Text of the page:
Sometimes this can feel a bit like Groundhog Day, a place with an endless loop of headlines like "How Much TV/Internet/Texting/Facebook Is Bad For Children?!" (The equally looping answer: Studies disagree, so just take everything in moderation.)

Other times it's more like a fill-in-the-meme version of Mad Libs. As in "A new mother was escorted out of a insert public place here yesterday for breastfeeding her infant." (Actually, the first one of these I remember reading was in 1997 by one Arianna Huffington. It could have been written today.)

Whatever your analogy of choice (Analogies! Are Our Kids Doing Too Much Homework? Should SAT Tutoring Really Start in Middle School/Kindergarten/Nursery?), the fact is we parents do not hear a question until it is OUR question -- and then, it is brand spanking new. (Spanking? Don't Get Me Started.) A study will come out, or an essay will be written, or a blogger will opine, and the crowd will chime in. Few will notice that the same was asked, and answered, days, or months,or years ago. Because for you, back then, it was just noise. You can't know what you don't know until you need to know it.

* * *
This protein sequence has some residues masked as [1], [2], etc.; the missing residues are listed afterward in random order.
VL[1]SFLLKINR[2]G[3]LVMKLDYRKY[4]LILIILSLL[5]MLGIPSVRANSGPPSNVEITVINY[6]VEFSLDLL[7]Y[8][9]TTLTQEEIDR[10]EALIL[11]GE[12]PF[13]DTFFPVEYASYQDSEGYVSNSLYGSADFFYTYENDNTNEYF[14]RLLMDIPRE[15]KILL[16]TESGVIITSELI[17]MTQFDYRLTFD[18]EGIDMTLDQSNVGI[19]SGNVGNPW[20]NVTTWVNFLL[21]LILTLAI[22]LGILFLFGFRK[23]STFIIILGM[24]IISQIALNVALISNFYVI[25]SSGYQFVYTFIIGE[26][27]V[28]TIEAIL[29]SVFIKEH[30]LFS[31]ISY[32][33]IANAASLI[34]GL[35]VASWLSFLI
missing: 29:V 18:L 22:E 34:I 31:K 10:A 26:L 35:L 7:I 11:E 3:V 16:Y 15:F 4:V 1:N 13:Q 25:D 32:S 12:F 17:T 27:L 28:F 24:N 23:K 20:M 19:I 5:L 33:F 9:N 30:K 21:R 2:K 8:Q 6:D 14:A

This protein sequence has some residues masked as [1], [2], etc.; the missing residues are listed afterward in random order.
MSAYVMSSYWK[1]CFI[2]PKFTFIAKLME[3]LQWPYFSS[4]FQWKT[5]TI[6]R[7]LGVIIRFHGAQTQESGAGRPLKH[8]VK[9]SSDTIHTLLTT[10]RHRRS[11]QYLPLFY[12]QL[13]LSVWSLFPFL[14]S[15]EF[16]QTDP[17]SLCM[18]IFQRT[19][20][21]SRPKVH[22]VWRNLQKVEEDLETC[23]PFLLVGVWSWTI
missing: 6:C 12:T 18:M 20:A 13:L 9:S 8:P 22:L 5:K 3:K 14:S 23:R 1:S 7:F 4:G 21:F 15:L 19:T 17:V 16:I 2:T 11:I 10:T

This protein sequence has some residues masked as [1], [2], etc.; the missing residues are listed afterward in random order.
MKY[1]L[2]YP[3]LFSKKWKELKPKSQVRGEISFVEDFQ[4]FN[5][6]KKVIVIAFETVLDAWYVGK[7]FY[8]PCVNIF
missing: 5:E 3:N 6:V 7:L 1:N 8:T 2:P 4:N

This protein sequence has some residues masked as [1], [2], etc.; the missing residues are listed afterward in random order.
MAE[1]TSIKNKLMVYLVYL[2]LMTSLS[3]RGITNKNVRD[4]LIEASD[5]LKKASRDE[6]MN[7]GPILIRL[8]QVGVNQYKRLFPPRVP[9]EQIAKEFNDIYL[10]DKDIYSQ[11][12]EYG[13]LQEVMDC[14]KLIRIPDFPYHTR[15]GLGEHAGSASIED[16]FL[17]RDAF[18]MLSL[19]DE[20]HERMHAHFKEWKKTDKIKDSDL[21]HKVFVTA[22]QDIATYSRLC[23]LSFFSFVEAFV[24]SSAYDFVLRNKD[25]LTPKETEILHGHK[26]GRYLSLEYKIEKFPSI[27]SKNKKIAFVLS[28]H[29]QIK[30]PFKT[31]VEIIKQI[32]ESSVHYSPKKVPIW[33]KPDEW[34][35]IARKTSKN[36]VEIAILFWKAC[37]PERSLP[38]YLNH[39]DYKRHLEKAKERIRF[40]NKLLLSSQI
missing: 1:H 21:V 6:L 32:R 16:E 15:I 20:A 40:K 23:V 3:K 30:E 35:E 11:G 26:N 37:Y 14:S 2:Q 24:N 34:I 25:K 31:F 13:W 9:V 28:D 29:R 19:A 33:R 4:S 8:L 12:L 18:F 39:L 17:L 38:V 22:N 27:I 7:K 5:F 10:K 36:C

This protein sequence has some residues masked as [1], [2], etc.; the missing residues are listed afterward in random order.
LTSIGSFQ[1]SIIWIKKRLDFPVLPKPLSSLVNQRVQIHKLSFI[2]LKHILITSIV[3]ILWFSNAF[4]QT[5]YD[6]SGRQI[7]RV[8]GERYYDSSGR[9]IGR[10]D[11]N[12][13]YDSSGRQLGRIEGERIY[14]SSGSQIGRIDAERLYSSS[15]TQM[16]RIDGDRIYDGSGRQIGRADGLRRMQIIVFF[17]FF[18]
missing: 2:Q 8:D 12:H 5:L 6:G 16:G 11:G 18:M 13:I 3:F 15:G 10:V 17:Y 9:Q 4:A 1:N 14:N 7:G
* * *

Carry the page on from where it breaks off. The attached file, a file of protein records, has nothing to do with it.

Wanting a girl instead of a boy? Here's what I had to say in 1999. And Allison Slater Tate in 2008. Devon Corneal last fall. For whoever comes next, it will be a lightning bolt of a question, pristine and urgent.

Unhinged by the tedium of motherhood? Jill Smokler's book on the subject came out yesterday. Betty Friedan's in 1963.

Every so often, the same writer will even repeat herself. I don't want to embarrass anyone else (Why Is My Teen So Embarrassed To Be Seen With Me?), so I will use my own memory lapses as an example (Forgetful? Is There Such A Thing As Mommy Brain?). Here's what I wrote in November 2009 about navigating the new landscape during a child's first visit home from college. Here' s me almost exactly a year later. It took a reader to point out that "you've already written this, Lisa." I guess the subject was on my mind, then it left, and eventually returned like a thought I'd never had before. Such is the nature of parenting. (KJ Dell'Antonia ran yet another version after she took over the Motherlode blog last year.)